By age 10, Lauren was consumed by figure skating. “She couldn’t talk about anything else,” her mom says. On the way home from the rink every day, Lauren would list all the jumps and spins she had done right and all the ones she had done wrong, then plan her practice for the next day accordingly.
When she began pairs skating with Irwin, she tried everything fearlessly. Her favorite elements were the throws, in which the male skater launches his female partner into the air to spin high above the ice, executing a jump. “I kept on having Owen throw me higher and higher. I loved it,” she says. “They had huge throws,” recalls Hickey, a former pairs skater herself. “They did a throw Axel and a throw double loop, and [Lauren] would fly 6 or 7 feet across the ice.”
Even injuries didn’t daunt Lauren. When she fell during a camel spin and lacerated her chin, she skated over to her coach and asked whether she could finish the practice session before going to the hospital. Another time, a bump in the ice caught her blade, and she smacked her chin so badly that she needed stitches. As soon as she left the emergency department, she climbed into a car with Hickey and Irwin, bound for a competition in Indianapolis. “She had to compete the next day in pairs, no less,” Hickey recalls. “She is really tough for a little one. She’s not a crybaby,” Melissa says.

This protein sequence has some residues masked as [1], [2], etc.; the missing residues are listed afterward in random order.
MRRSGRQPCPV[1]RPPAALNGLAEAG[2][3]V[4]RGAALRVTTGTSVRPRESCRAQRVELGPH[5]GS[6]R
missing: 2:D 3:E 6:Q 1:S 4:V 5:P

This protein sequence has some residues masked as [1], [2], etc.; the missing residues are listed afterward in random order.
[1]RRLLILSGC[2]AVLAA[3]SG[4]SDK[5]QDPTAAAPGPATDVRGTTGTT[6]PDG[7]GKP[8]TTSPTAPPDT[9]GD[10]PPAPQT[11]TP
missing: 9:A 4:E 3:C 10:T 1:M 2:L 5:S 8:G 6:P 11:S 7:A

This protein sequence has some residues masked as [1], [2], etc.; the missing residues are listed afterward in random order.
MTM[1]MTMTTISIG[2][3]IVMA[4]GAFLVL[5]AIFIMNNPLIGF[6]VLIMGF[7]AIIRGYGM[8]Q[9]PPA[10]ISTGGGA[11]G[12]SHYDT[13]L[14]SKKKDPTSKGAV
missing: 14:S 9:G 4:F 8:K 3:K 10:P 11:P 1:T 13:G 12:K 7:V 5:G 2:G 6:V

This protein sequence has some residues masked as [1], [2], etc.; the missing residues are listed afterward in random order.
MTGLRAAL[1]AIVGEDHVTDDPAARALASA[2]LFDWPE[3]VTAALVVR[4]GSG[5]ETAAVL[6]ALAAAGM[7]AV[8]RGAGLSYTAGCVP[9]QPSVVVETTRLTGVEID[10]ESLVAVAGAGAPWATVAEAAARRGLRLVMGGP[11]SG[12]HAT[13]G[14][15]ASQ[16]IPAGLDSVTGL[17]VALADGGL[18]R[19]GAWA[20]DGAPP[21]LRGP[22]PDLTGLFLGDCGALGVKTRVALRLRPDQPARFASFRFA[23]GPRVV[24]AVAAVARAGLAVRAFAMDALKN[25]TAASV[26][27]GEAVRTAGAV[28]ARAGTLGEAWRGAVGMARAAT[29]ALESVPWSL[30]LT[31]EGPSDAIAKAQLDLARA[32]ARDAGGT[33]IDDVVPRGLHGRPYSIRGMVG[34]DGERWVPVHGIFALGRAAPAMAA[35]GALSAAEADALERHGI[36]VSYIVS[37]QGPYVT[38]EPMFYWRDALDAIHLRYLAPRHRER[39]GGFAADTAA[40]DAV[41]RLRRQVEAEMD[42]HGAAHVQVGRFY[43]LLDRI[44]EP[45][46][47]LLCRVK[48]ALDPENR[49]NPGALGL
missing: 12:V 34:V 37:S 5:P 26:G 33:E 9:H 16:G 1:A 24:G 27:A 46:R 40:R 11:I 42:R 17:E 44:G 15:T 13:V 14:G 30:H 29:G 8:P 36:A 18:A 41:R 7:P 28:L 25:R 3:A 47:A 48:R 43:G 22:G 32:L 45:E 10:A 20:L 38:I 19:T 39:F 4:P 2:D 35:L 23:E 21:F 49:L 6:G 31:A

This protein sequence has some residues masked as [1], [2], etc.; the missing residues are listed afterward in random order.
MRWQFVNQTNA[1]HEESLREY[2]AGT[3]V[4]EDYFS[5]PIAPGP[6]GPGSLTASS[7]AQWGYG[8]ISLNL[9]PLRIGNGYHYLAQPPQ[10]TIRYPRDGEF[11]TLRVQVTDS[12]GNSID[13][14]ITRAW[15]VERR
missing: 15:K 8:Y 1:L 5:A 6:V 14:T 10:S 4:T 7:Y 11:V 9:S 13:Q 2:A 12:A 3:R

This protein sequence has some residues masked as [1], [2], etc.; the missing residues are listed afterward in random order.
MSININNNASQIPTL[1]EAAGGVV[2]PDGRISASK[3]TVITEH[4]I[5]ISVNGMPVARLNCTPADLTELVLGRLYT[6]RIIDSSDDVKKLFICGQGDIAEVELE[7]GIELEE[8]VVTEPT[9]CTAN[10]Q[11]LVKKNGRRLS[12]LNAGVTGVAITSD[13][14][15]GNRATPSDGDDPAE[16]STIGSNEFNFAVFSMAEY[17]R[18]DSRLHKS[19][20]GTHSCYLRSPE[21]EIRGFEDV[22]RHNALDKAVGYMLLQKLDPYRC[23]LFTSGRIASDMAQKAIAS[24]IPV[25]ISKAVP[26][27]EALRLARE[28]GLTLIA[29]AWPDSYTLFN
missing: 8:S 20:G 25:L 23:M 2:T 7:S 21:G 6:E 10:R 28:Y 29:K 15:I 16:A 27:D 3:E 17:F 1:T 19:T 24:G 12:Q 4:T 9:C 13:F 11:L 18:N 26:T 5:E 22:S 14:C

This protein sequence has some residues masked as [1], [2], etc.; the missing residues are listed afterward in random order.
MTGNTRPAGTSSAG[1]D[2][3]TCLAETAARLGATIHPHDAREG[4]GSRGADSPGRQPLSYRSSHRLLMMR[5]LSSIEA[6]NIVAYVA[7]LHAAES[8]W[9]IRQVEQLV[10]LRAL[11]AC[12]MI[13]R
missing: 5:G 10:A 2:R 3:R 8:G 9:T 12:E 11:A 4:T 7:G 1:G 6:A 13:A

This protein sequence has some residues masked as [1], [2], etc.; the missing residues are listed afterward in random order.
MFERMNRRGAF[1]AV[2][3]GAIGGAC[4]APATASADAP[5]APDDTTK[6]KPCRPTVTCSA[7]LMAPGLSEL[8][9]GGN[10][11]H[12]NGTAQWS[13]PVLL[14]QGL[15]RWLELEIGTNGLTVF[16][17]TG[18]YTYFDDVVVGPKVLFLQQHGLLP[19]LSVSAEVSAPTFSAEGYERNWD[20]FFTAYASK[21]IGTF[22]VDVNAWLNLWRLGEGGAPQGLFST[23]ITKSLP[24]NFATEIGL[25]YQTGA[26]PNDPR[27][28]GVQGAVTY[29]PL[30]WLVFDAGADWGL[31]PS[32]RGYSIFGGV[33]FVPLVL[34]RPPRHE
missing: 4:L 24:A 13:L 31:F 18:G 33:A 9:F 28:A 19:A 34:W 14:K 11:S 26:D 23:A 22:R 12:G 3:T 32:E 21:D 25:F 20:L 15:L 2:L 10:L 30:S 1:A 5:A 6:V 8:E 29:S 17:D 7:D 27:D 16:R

Inevitably, though, Lauren arrived at a fork in the road. By the time she was 16, the demands of schoolwork and skating had increased so much that she had to choose between them. She and Irwin competed in pairs at Junior Nationals twice, placing as high as eighth in the nation in 2001. The next year, though, they slipped to 11th and came to realize that their partnership wouldn’t work. Then, spending most of 2003 in Colorado Springs, Lauren found it tough to stay excited about skating in Springfield. At the October 2004 regional competition, she finished 12th. A few months later, in January, Lauren became ill with mononucleosis and had to stay off the ice for three weeks. It took all of her energy just to keep making straight A’s. “She would go to her hardest classes [trigonometry, anatomy, and chemistry], then come home and sleep,” her mom says. Lauren realized that the upcoming school year would be even more difficult. Her course load would include advanced-placement classes in biology, chemistry, calculus, psychology, and English, plus economics and German (she tried to take physics, too, but couldn’t work it into her schedule). She knew that it would be hard to maintain her grades while spending hours at the rink and traveling to week-long competitions. “It was really hard for me to keep up with school and skate that much,” she says. “I just realized that it probably wasn’t going to work out anymore.”